By Alan Baldwin
LONDON (Reuters) - Liverpool's tortured takeover battle ended on Friday with the owners of Major League Baseball's Boston Red Sox completing their 300 million pounds ($480.8 million) purchase of the Premier League club.
New England Sports Ventures (NESV) said the deal, welcomed by jubilant fans but dismissed as an "epic swindle" and "organized conspiracy" by ousted co-owners George Gillett and Tom Hicks, had eliminated all of the acquisition debt placed on the club by the American pair.
In what could be a major boost for the struggling Merseyside team's embattled manager Roy Hodgson, the new owners added that the club's debt servicing obligations had been slashed from between 25 and 30 million pounds a year to two to three.
"But in the end, as long as you get the right result, it's worth the wait. We got the right result," added Broughton, who will stay on to oversee the transition.
However, Liverpool still face the prospect of a protracted legal battle after lawyers for Hicks and Gillett vowed to fight on "with all of their legal energies" in a claim for damages of $1.6 billion.
They also said they intended to return to the London High Court as part of that bid, with some analysts suggesting the legal battle could go on for years.
"Frankly, I think it's the beginning of a long book, rather than a final chapter," said Rick Horrow, a sports lecturer at Harvard Law School.
It ended with new owner John W Henry declaring himself proud and humbled with his purchase, telling the fans what they wanted to hear.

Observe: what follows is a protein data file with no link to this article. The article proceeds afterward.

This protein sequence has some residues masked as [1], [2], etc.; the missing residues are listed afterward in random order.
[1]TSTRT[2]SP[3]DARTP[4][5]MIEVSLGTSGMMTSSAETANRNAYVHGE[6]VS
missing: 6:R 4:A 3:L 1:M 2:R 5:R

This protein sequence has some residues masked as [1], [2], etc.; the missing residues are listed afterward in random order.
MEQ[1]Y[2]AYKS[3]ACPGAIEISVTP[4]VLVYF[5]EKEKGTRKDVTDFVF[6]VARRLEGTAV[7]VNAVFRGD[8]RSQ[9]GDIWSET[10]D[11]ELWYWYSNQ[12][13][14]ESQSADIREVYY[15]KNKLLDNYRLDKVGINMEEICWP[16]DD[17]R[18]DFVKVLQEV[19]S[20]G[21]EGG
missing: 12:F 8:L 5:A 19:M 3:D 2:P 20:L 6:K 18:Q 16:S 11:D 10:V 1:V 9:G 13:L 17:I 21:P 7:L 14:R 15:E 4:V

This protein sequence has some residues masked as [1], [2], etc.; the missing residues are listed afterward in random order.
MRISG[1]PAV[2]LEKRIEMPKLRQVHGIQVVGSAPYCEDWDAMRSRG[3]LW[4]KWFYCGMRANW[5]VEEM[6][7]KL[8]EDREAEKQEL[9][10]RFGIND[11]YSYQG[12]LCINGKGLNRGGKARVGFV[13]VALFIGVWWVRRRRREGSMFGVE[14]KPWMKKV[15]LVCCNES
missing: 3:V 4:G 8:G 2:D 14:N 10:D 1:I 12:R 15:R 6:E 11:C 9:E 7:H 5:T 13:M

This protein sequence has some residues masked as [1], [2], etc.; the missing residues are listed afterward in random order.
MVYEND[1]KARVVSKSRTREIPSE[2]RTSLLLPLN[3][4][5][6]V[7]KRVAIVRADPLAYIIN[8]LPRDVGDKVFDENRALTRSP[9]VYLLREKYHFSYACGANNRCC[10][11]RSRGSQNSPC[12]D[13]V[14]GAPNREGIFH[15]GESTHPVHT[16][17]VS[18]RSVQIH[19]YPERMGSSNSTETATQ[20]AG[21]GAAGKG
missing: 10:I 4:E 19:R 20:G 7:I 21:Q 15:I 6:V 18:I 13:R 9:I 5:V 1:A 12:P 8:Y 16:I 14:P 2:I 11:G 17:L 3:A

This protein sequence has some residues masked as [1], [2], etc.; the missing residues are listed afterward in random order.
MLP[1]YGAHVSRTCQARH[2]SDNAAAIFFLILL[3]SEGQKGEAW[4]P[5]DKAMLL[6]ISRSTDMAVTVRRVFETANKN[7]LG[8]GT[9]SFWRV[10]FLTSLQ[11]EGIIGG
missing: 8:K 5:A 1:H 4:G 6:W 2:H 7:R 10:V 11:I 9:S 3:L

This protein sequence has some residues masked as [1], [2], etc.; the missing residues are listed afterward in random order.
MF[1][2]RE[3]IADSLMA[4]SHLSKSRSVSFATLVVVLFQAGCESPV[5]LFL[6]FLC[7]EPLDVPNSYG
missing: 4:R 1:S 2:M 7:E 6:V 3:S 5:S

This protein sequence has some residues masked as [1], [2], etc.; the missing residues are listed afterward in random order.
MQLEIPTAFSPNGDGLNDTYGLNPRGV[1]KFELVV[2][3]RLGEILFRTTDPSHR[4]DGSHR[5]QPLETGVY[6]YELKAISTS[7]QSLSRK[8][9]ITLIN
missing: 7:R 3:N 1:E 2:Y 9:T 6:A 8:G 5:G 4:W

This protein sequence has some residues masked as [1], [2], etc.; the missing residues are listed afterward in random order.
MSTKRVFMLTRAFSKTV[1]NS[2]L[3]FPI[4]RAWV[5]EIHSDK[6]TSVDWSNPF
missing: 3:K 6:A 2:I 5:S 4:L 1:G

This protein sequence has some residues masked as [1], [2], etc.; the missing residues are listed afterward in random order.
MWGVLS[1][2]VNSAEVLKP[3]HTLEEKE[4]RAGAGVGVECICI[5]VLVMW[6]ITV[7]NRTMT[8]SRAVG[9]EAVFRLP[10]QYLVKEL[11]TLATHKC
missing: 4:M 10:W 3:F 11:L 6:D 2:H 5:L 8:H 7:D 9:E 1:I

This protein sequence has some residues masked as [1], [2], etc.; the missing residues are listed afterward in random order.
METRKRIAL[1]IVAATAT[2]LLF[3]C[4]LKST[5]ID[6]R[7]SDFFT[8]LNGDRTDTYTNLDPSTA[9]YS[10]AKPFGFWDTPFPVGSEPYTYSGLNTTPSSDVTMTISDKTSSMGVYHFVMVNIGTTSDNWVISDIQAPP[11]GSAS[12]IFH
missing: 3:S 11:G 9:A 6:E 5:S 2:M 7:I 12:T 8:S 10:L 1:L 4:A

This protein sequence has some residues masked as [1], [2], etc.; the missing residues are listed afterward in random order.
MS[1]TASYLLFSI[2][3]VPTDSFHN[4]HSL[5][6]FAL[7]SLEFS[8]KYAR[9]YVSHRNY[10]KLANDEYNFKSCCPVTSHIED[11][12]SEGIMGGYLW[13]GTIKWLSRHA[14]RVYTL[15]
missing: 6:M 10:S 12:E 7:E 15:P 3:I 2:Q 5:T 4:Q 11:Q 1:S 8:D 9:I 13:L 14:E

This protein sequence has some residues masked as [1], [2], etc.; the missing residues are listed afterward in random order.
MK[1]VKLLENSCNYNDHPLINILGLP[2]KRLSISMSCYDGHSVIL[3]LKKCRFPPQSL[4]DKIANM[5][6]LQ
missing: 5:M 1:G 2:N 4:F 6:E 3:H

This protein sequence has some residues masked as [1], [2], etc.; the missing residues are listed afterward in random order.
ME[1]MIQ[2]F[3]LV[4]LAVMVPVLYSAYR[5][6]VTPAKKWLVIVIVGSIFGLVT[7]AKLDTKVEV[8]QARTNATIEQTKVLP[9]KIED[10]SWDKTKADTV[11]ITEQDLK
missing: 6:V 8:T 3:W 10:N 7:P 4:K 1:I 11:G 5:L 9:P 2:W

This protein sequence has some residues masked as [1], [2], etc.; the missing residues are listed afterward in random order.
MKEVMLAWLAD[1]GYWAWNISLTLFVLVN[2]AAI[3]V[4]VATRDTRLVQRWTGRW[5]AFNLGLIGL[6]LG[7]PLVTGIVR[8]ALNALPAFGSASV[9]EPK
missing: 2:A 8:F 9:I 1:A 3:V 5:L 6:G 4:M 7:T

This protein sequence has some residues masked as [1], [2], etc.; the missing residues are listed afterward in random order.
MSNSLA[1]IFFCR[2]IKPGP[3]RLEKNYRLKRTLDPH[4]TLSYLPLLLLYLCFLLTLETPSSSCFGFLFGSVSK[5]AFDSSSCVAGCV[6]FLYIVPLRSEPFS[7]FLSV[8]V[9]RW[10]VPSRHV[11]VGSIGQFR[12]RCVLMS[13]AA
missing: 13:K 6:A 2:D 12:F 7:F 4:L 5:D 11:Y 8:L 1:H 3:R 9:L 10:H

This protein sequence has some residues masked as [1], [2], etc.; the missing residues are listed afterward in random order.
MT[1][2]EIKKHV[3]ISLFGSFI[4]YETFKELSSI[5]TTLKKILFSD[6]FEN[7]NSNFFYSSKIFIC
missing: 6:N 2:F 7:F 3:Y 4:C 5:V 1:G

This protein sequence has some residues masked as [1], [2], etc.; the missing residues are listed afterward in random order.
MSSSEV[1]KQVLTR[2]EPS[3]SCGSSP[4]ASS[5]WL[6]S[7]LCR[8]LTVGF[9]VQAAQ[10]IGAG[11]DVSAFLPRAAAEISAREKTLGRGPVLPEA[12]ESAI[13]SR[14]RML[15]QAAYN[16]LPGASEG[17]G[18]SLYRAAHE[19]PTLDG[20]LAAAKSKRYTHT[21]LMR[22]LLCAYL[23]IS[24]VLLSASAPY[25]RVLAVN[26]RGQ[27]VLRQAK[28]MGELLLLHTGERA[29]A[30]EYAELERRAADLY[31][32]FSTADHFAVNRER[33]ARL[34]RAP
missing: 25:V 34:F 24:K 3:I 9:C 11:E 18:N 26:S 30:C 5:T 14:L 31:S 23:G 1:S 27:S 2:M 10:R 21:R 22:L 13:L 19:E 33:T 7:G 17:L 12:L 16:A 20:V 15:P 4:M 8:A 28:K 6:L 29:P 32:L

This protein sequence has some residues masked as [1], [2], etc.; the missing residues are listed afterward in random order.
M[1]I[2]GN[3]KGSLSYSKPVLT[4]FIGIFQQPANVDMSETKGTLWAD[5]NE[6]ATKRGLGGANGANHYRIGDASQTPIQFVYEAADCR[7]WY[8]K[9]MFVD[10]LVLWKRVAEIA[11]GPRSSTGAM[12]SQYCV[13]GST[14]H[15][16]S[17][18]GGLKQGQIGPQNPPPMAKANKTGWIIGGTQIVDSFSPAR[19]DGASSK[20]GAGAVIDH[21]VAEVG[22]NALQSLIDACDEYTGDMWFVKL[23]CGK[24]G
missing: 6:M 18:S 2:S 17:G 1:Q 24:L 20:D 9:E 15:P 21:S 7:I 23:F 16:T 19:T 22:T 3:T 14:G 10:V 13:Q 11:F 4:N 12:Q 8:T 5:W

"We regard our role as that of stewards for the club with a primary focus on returning the club to greatness on and off the field for the long-term," he said.
"We are committed first and foremost to winning. We have a history of winning, and today we want (Liverpool) supporters to know that this approach is what we intend to bring to this great club."
However, they have had a nightmare start to the season and are currently 18th in the 20-strong Premier League with just six points from their opening seven matches.
Speaking before the deal was confirmed, Hodgson said a cloud had been lifted.
"It's a very good day for the club," he told a packed news conference at the club's training ground. "It's a relief ... it has been a very difficult couple of weeks ... We've had to live through that bad time."
"It's better for our first experience of our supporters to be at home," he said.
The amount of money the former co-owners, who bought the club in 2007 and have been left more than 100 million pounds out of pocket, have vowed to pursue in damages was scoffed at by some commentators.
"They're hoping for a settlement," said Robert Boland, professor of sports management at New York University.
"You never sue for a little. Every (car) bumper tap in New York City is worth $2 million in damages. You always put the biggest number you possibly could imagine for damages on the lawsuit to start."
Hicks and Gillett had faced a Friday deadline to repay more than 200 million pounds worth of outstanding debt to the Royal Bank of Scotland (RBS), the club's major creditors, who welcomed the new owners and rebuffed the old.
"RBS is pleased the sale of LFC to NESV has been completed and are confident this will provide the foundation for the club and its fans to enjoy renewed success on and off the pitch," the bank said in a statement.
"RBS is aware of reports that Mr Hicks and Mr Gillett may intend to pursue further litigation in relation to the sale of Liverpool F.C.
"The English Courts have described claims made to date as 'not realistic and abusive'. Any further claims against RBS will be vigorously opposed," it added.
(Additional reporting by Simon Evans in Miami, Ed Stoddard in Dallas, Ben Klayman in Chicago, Sonia Oxley in Liverpool and Martyn Herman and Toby Davis in London; Editing by Ken Ferris and Pritha Sarkar)